historical and practical
Minutiae? rubrical triviality? historical irrelevance? worship police? balancing rulers as you fold your hands and walk?
Sorry. If that's what you are looking for, you won't find it on this site. This site takes its theme from the first question of an old catechism:
Q. Why do people exist?
A. To know God and to enjoy God forever.
Worship is all about knowing God—becoming one with God and with God's mission of transformation and restoration—and the absolute delight of the dance with God, especially in the music of worship.
Walt Knowles is your guide on this site. He's a musician with interests in early and contemporary music, particularly in their improvisation, and who just can't understand why people think church music has to be a synonym for “boring.” He’s a liturgical historian who has the crazy idea that talking with the past is a fascinating adventure that brings all kinds of questions and answers (and those answers turn the ways too many authorities look at worship on their heads). And he’s even more interested in how worshipers, in response to God’s invitation, enter into meaning as they worship.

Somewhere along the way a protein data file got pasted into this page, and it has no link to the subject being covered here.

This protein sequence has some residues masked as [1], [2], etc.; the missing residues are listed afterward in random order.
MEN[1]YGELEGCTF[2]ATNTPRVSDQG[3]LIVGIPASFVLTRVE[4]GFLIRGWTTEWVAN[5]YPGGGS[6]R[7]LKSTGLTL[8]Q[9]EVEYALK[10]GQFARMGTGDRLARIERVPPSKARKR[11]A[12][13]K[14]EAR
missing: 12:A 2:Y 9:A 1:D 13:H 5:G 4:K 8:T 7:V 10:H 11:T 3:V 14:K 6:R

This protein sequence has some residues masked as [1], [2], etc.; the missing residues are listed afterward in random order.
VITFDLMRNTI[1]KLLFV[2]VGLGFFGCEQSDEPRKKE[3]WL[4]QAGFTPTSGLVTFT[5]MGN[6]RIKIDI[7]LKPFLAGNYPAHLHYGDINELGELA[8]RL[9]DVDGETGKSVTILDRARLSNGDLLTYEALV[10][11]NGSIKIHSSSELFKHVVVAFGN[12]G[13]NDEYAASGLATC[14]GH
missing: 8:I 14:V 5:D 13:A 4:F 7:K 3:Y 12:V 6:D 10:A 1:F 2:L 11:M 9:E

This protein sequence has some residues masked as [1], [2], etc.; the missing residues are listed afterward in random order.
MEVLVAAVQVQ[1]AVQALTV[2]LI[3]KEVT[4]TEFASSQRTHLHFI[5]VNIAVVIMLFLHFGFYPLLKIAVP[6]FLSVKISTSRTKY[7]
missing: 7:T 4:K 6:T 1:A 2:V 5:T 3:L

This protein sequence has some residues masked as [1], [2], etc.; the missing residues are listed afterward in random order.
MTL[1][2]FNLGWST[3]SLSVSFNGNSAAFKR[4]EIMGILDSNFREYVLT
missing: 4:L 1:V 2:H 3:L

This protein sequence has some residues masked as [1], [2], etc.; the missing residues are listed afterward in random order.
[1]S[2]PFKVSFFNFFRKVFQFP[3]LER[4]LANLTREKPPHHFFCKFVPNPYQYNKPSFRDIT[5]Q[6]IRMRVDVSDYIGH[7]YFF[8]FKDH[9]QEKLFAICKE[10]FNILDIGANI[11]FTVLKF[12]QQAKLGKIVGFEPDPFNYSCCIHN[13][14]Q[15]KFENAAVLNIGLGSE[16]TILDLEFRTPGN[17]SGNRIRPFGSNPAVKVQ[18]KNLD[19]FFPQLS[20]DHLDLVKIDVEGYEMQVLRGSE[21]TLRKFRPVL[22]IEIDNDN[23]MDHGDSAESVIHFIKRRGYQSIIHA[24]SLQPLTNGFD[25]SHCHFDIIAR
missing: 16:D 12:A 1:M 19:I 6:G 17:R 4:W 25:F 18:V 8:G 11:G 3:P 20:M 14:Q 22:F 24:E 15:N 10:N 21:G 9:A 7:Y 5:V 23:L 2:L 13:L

Walt is a priest-associate at St. Paul’s Episcopal Church, in the Lower Queen Anne neighborhood of Seattle, WA, an active organist and keyboardist playing both church and orchestral music, and an independent scholar chasing down the real history of worship in the early middle ages—and having more fun that one could possibly have thinking about how that can inform, enlighten, and revitalize worship in our own time.
Website and content ©2010–2014 by
Knowles All rights reserved.
For more information about LiturgicalStudies.org, please get in touch with us at email@example.com.
Website developed by Walter Knowles.